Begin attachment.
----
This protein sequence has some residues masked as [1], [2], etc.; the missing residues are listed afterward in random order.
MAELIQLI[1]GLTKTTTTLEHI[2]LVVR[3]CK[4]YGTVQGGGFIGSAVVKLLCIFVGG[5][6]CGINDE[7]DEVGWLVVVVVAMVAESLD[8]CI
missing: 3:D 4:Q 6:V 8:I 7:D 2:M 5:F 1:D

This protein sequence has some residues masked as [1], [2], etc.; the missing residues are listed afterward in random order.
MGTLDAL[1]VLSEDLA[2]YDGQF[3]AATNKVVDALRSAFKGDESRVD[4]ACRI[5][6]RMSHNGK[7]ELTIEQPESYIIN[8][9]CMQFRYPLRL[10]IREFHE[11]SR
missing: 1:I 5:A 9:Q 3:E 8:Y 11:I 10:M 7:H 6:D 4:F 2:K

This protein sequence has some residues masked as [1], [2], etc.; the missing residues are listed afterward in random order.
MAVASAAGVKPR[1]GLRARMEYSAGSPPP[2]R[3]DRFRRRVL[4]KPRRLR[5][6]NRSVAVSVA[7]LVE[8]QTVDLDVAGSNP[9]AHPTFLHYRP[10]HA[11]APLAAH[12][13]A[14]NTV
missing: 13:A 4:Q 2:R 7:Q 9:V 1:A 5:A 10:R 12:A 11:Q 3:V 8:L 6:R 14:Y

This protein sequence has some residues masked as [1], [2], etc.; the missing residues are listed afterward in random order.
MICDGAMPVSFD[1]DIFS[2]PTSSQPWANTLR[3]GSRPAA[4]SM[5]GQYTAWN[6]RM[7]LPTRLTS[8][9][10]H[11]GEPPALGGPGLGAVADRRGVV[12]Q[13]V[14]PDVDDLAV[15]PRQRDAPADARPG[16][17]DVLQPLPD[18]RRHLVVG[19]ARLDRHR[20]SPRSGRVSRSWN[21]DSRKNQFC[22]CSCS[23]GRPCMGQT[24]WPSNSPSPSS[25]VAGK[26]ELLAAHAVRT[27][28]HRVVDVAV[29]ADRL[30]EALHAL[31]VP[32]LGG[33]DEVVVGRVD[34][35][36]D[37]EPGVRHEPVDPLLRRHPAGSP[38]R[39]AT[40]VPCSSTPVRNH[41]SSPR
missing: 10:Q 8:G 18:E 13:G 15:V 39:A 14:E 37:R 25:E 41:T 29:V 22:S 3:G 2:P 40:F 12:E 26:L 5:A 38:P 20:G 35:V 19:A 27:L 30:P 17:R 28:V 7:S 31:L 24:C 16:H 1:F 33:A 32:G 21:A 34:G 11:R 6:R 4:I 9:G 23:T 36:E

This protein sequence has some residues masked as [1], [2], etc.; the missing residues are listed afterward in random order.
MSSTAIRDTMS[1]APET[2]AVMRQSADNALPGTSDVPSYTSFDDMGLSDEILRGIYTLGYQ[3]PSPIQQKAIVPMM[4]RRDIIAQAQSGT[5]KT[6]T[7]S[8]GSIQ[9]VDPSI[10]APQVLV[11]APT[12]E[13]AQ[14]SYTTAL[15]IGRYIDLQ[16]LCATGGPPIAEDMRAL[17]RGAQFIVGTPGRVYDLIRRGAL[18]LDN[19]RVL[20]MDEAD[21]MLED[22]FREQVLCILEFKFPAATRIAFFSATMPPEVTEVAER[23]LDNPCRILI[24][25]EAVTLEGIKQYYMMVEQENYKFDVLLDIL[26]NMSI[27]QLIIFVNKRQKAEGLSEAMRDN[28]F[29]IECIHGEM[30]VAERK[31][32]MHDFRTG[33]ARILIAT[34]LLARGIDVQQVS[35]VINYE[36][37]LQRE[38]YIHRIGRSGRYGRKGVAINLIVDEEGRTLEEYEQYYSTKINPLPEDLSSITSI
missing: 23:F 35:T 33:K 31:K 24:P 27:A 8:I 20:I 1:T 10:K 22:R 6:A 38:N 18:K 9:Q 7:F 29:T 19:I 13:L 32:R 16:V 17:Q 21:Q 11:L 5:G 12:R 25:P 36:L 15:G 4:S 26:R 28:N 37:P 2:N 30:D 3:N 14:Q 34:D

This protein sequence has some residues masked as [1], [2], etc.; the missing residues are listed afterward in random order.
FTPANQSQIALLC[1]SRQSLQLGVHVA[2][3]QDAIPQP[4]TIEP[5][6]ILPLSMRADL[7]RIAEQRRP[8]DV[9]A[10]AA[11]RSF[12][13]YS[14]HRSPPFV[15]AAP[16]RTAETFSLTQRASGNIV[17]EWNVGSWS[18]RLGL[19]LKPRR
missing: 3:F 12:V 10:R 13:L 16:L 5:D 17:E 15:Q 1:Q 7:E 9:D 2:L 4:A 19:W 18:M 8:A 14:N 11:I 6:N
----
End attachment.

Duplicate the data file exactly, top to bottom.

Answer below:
This protein sequence has some residues masked as [1], [2], etc.; the missing residues are listed afterward in random order.
MAELIQLI[1]GLTKTTTTLEHI[2]LVVR[3]CK[4]YGTVQGGGFIGSAVVKLLCIFVGG[5][6]CGINDE[7]DEVGWLVVVVVAMVAESLD[8]CI
missing: 3:D 4:Q 6:V 8:I 7:D 2:M 5:F 1:D

This protein sequence has some residues masked as [1], [2], etc.; the missing residues are listed afterward in random order.
MGTLDAL[1]VLSEDLA[2]YDGQF[3]AATNKVVDALRSAFKGDESRVD[4]ACRI[5][6]RMSHNGK[7]ELTIEQPESYIIN[8][9]CMQFRYPLRL[10]IREFHE[11]SR
missing: 1:I 5:A 9:Q 3:E 8:Y 11:I 10:M 7:H 6:D 4:F 2:K

This protein sequence has some residues masked as [1], [2], etc.; the missing residues are listed afterward in random order.
MAVASAAGVKPR[1]GLRARMEYSAGSPPP[2]R[3]DRFRRRVL[4]KPRRLR[5][6]NRSVAVSVA[7]LVE[8]QTVDLDVAGSNP[9]AHPTFLHYRP[10]HA[11]APLAAH[12][13]A[14]NTV
missing: 13:A 4:Q 2:R 7:Q 9:V 1:A 5:A 10:R 12:A 11:Q 3:V 8:L 6:R 14:Y

This protein sequence has some residues masked as [1], [2], etc.; the missing residues are listed afterward in random order.
MICDGAMPVSFD[1]DIFS[2]PTSSQPWANTLR[3]GSRPAA[4]SM[5]GQYTAWN[6]RM[7]LPTRLTS[8][9][10]H[11]GEPPALGGPGLGAVADRRGVV[12]Q[13]V[14]PDVDDLAV[15]PRQRDAPADARPG[16][17]DVLQPLPD[18]RRHLVVG[19]ARLDRHR[20]SPRSGRVSRSWN[21]DSRKNQFC[22]CSCS[23]GRPCMGQT[24]WPSNSPSPSS[25]VAGK[26]ELLAAHAVRT[27][28]HRVVDVAV[29]ADRL[30]EALHAL[31]VP[32]LGG[33]DEVVVGRVD[34][35][36]D[37]EPGVRHEPVDPLLRRHPAGSP[38]R[39]AT[40]VPCSSTPVRNH[41]SSPR
missing: 10:Q 8:G 18:E 13:G 15:V 39:A 14:E 37:R 25:E 41:T 29:V 22:S 3:G 2:P 40:F 12:E 26:L 5:A 38:P 20:G 35:V 19:A 27:L 30:P 17:R 28:V 7:S 31:L 24:C 16:H 1:F 33:A 32:G 21:A 34:G 11:R 6:R 4:I 9:G 23:T 36:E

This protein sequence has some residues masked as [1], [2], etc.; the missing residues are listed afterward in random order.
MSSTAIRDTMS[1]APET[2]AVMRQSADNALPGTSDVPSYTSFDDMGLSDEILRGIYTLGYQ[3]PSPIQQKAIVPMM[4]RRDIIAQAQSGT[5]KT[6]T[7]S[8]GSIQ[9]VDPSI[10]APQVLV[11]APT[12]E[13]AQ[14]SYTTAL[15]IGRYIDLQ[16]LCATGGPPIAEDMRAL[17]RGAQFIVGTPGRVYDLIRRGAL[18]LDN[19]RVL[20]MDEAD[21]MLED[22]FREQVLCILEFKFPAATRIAFFSATMPPEVTEVAER[23]LDNPCRILI[24][25]EAVTLEGIKQYYMMVEQENYKFDVLLDIL[26]NMSI[27]QLIIFVNKRQKAEGLSEAMRDN[28]F[29]IECIHGEM[30]VAERK[31][32]MHDFRTG[33]ARILIAT[34]LLARGIDVQQVS[35]VINYE[36][37]LQRE[38]YIHRIGRSGRYGRKGVAINLIVDEEGRTLEEYEQYYSTKINPLPEDLSSITSI
missing: 23:F 35:T 33:K 31:K 24:P 27:A 8:I 20:I 1:T 10:K 22:R 6:A 38:N 18:K 9:Q 7:F 29:T 19:I 13:L 32:R 16:V 17:Q 21:Q 11:L 5:G 12:R 25:P 36:L 15:G 4:S 26:R 28:N 37:P 2:N 30:D 3:N 14:Q 34:D

This protein sequence has some residues masked as [1], [2], etc.; the missing residues are listed afterward in random order.
FTPANQSQIALLC[1]SRQSLQLGVHVA[2][3]QDAIPQP[4]TIEP[5][6]ILPLSMRADL[7]RIAEQRRP[8]DV[9]A[10]AA[11]RSF[12][13]YS[14]HRSPPFV[15]AAP[16]RTAETFSLTQRASGNIV[17]EWNVGSWS[18]RLGL[19]LKPRR
missing: 3:F 12:V 10:R 13:L 16:L 5:D 17:E 15:Q 1:Q 7:E 9:D 2:L 4:A 19:W 18:M 8:A 14:N 11:I 6:N